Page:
Slimmer for Christmas review: Leesa Harker's rabble-rousing romp's a little lighter on belly laughs
Hot on the heels of 50 Shades of Red, White and Blue and Dirty Dancin' in le Shebeen comes homegrown playwright Leesa Harker's latest rabble-rousing romp.
Though again directed by Andrea Montgomery, the brilliant Caroline Curran is relegated to a supporting role this time round, with lead duties going to the similarly expressive Julie Maxwell, as Sami Salt.
The lovelorn X-Files fan is on a mission to lose 20lbs by Christmas and bag her boss, the snobby - but handsome - Mark Bond.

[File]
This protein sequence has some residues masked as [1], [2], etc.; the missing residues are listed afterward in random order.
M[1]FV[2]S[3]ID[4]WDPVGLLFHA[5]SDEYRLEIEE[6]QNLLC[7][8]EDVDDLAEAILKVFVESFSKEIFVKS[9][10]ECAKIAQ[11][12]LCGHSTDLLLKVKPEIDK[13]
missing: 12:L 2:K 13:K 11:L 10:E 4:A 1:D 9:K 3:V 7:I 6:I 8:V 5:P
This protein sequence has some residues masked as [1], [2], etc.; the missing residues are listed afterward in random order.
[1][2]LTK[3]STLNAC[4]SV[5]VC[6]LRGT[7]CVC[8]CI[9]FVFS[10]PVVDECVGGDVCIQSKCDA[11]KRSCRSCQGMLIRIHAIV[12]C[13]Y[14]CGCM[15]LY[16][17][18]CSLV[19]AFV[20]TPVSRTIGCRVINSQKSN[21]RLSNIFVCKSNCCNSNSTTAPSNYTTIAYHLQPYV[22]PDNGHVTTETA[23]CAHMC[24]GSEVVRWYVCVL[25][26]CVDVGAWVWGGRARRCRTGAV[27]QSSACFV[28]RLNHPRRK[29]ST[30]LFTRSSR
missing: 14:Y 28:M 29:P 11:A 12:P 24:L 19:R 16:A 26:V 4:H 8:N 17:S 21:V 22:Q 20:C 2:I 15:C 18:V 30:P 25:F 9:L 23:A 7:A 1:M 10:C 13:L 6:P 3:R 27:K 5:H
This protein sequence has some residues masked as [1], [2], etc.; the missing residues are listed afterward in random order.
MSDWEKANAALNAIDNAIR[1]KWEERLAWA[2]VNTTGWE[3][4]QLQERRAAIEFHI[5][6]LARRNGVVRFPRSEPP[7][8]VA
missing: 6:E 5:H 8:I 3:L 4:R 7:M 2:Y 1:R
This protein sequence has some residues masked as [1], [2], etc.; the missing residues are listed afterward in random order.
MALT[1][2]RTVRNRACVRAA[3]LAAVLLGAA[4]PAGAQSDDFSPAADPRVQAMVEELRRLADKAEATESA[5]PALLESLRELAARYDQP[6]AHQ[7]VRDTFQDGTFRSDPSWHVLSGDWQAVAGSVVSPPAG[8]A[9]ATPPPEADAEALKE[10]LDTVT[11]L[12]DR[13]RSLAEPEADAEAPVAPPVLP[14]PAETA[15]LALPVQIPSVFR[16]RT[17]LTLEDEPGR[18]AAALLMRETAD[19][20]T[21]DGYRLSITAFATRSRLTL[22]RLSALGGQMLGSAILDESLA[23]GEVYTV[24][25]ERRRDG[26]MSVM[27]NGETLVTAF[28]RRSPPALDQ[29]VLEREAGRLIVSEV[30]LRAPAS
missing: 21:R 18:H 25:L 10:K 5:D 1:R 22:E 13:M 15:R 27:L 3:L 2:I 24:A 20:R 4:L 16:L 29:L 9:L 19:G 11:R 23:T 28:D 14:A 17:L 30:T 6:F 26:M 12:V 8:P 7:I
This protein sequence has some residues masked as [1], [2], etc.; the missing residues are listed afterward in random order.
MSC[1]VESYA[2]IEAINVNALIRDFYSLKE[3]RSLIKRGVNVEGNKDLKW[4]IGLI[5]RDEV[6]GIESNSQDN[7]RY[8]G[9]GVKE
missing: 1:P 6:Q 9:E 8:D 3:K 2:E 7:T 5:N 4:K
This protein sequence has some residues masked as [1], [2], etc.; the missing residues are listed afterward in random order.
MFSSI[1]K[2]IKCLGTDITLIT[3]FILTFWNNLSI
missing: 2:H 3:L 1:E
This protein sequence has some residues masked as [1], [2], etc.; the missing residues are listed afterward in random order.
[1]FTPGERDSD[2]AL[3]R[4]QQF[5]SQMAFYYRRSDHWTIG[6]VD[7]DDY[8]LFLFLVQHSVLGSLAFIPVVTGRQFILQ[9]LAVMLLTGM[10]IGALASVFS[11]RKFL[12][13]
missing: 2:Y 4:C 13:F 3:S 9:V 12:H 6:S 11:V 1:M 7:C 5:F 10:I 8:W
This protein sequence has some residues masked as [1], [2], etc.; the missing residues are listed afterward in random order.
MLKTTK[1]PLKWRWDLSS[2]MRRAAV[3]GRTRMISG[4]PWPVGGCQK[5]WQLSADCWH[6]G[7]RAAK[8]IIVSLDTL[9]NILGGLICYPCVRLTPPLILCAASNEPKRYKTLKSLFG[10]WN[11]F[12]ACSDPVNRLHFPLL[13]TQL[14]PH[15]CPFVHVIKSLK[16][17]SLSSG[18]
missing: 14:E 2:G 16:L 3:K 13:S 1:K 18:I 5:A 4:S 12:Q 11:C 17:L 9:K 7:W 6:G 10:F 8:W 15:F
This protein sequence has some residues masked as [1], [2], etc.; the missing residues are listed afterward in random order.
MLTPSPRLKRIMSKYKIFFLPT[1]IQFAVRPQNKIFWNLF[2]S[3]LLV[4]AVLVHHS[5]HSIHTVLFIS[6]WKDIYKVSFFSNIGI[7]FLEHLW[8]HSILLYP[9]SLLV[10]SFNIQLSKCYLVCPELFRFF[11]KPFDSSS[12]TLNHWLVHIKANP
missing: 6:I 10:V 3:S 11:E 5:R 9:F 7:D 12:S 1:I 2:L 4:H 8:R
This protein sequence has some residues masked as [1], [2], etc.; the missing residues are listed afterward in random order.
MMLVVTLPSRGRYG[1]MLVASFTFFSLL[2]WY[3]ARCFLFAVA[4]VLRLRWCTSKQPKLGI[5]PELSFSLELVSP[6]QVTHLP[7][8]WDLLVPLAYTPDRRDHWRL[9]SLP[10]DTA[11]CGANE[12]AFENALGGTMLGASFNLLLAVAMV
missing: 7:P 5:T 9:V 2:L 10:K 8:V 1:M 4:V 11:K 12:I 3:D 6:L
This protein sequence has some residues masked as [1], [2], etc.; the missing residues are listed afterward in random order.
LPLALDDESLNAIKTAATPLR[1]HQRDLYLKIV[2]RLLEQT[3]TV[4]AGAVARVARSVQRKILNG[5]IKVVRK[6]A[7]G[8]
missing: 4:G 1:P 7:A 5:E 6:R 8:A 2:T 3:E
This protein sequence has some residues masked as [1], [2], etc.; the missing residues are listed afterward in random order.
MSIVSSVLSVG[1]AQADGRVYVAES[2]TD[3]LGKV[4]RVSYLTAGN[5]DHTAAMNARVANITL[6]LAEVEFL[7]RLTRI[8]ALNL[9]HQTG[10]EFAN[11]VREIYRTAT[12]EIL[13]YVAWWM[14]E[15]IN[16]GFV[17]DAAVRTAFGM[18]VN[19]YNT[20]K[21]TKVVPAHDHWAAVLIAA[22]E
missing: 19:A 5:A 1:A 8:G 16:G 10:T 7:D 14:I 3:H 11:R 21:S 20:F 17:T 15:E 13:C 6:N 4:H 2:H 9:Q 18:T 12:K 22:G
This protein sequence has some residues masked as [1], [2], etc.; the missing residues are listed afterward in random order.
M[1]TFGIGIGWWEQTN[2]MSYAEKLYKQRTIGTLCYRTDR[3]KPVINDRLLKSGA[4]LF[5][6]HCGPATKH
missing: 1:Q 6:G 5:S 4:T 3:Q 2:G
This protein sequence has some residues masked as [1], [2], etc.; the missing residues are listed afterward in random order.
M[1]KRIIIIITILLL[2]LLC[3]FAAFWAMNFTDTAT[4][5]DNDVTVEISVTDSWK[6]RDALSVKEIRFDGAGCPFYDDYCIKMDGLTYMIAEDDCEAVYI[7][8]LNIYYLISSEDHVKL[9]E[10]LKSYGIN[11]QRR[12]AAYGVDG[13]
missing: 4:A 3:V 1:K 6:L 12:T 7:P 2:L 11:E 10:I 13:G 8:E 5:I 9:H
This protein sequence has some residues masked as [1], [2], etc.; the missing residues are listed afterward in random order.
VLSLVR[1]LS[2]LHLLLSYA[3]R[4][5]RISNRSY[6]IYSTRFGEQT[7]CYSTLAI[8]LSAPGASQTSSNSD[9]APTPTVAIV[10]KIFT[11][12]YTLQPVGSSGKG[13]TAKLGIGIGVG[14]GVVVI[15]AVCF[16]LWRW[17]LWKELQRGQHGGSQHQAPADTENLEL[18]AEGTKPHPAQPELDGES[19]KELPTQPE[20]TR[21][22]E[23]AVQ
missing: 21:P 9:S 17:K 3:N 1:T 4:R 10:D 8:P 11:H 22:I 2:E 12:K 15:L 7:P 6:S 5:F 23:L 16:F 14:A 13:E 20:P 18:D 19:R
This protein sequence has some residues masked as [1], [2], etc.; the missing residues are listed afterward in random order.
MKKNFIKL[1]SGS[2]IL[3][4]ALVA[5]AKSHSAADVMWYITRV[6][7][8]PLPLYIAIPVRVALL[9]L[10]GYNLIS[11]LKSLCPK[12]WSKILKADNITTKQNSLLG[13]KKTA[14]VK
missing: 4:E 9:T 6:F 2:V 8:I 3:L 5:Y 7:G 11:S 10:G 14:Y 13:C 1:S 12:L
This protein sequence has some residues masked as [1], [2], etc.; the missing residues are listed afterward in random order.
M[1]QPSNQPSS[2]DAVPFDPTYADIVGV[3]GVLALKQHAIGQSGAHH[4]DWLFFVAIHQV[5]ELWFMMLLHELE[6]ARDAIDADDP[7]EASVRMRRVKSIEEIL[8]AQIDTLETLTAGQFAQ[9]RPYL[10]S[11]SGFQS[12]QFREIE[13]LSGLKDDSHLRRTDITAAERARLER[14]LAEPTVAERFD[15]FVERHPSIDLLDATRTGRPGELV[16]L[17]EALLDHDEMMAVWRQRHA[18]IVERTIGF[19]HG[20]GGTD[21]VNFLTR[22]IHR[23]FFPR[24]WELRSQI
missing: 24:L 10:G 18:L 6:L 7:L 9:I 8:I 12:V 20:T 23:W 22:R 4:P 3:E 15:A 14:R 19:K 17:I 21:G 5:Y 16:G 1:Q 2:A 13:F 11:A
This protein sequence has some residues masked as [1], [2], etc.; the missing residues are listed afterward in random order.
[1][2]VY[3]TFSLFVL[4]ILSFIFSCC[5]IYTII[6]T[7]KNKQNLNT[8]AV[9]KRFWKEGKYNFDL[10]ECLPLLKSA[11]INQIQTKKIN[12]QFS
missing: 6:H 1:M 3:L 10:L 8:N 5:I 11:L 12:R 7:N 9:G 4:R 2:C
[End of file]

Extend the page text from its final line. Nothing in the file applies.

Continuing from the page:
Worried she is going to have "thunder thighs and 20 chins by the time I'm 50", it doesn't stop Sami popping Maltesers and glugging lambrusco like they're going out of style.
Slimmer for Christmas isn't as crude as Harker's previous efforts, and, with that, not as sharp.
The Belfast-born writer has a keen understanding of her target demographic, setting the story in the 1980s and 1990s, when many in the audience would - like her characters - have been students or starting in the workplace.
The rapid-fire dialogue got nostalgic chuckles from last night's packed house and the scenes were punctuated by period pop songs that kept punters tapping their toes.
Slimmer for Christmas may be lighter on belly laughs than Harker's previous efforts, but there is still plenty to get your teeth into.